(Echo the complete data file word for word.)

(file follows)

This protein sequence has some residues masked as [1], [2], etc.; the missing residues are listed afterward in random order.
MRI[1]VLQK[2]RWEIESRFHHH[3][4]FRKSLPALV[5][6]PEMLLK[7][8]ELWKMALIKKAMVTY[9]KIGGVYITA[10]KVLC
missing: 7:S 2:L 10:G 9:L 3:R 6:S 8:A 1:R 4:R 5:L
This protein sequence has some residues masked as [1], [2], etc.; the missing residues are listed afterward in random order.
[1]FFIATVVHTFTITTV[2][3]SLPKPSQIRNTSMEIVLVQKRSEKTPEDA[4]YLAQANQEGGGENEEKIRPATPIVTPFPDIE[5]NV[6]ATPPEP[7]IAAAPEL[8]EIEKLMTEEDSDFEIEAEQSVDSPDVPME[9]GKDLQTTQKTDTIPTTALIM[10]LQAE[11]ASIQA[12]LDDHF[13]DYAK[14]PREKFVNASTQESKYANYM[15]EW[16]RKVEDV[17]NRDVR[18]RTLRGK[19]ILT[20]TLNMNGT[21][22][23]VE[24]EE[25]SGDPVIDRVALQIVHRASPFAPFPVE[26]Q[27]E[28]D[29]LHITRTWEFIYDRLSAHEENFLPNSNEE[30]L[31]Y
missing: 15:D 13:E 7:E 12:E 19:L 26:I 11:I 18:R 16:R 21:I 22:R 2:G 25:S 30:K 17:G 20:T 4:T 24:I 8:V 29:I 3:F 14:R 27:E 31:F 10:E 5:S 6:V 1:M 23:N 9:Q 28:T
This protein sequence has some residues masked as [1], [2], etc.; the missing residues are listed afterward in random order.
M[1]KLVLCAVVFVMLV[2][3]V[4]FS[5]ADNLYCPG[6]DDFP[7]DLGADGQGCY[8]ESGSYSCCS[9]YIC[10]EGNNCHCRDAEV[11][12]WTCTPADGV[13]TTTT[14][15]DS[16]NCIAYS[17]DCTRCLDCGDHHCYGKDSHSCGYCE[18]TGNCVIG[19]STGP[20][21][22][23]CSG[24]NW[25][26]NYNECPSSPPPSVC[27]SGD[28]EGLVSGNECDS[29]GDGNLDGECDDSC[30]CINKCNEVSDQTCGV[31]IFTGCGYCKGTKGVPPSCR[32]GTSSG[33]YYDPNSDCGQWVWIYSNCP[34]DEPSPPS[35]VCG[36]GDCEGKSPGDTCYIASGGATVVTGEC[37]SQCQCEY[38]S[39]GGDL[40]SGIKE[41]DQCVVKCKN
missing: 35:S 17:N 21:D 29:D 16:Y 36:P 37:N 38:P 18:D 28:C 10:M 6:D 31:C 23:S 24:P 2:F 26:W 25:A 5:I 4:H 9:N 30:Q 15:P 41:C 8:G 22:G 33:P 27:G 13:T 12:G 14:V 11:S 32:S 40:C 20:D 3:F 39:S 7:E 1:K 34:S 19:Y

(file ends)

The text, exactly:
This protein sequence has some residues masked as [1], [2], etc.; the missing residues are listed afterward in random order.
MRI[1]VLQK[2]RWEIESRFHHH[3][4]FRKSLPALV[5][6]PEMLLK[7][8]ELWKMALIKKAMVTY[9]KIGGVYITA[10]KVLC
missing: 7:S 2:L 10:G 9:L 3:R 6:S 8:A 1:R 4:R 5:L
This protein sequence has some residues masked as [1], [2], etc.; the missing residues are listed afterward in random order.
[1]FFIATVVHTFTITTV[2][3]SLPKPSQIRNTSMEIVLVQKRSEKTPEDA[4]YLAQANQEGGGENEEKIRPATPIVTPFPDIE[5]NV[6]ATPPEP[7]IAAAPEL[8]EIEKLMTEEDSDFEIEAEQSVDSPDVPME[9]GKDLQTTQKTDTIPTTALIM[10]LQAE[11]ASIQA[12]LDDHF[13]DYAK[14]PREKFVNASTQESKYANYM[15]EW[16]RKVEDV[17]NRDVR[18]RTLRGK[19]ILT[20]TLNMNGT[21][22][23]VE[24]EE[25]SGDPVIDRVALQIVHRASPFAPFPVE[26]Q[27]E[28]D[29]LHITRTWEFIYDRLSAHEENFLPNSNEE[30]L[31]Y
missing: 15:D 13:E 7:E 12:E 19:L 26:I 11:I 18:R 16:R 21:I 22:R 2:G 25:S 30:K 17:G 20:T 4:T 24:I 8:V 29:I 3:F 14:R 27:E 31:F 10:E 5:S 6:V 1:M 23:N 9:Q 28:T
This protein sequence has some residues masked as [1], [2], etc.; the missing residues are listed afterward in random order.
M[1]KLVLCAVVFVMLV[2][3]V[4]FS[5]ADNLYCPG[6]DDFP[7]DLGADGQGCY[8]ESGSYSCCS[9]YIC[10]EGNNCHCRDAEV[11][12]WTCTPADGV[13]TTTT[14][15]DS[16]NCIAYS[17]DCTRCLDCGDHHCYGKDSHSCGYCE[18]TGNCVIG[19]STGP[20][21][22][23]CSG[24]NW[25][26]NYNECPSSPPPSVC[27]SGD[28]EGLVSGNECDS[29]GDGNLDGECDDSC[30]CINKCNEVSDQTCGV[31]IFTGCGYCKGTKGVPPSCR[32]GTSSG[33]YYDPNSDCGQWVWIYSNCP[34]DEPSPPS[35]VCG[36]GDCEGKSPGDTCYIASGGATVVTGEC[37]SQCQCEY[38]S[39]GGDL[40]SGIKE[41]DQCVVKCKN
missing: 35:S 17:N 21:D 29:D 16:Y 36:P 37:N 38:P 18:D 28:C 10:M 6:D 31:C 23:S 24:P 2:F 26:W 25:A 5:I 4:H 9:N 30:Q 15:P 41:C 8:G 22:G 33:P 27:G 13:T 12:G 14:V 11:S 32:S 40:C 20:D 3:F 39:S 7:E 1:K 34:S 19:Y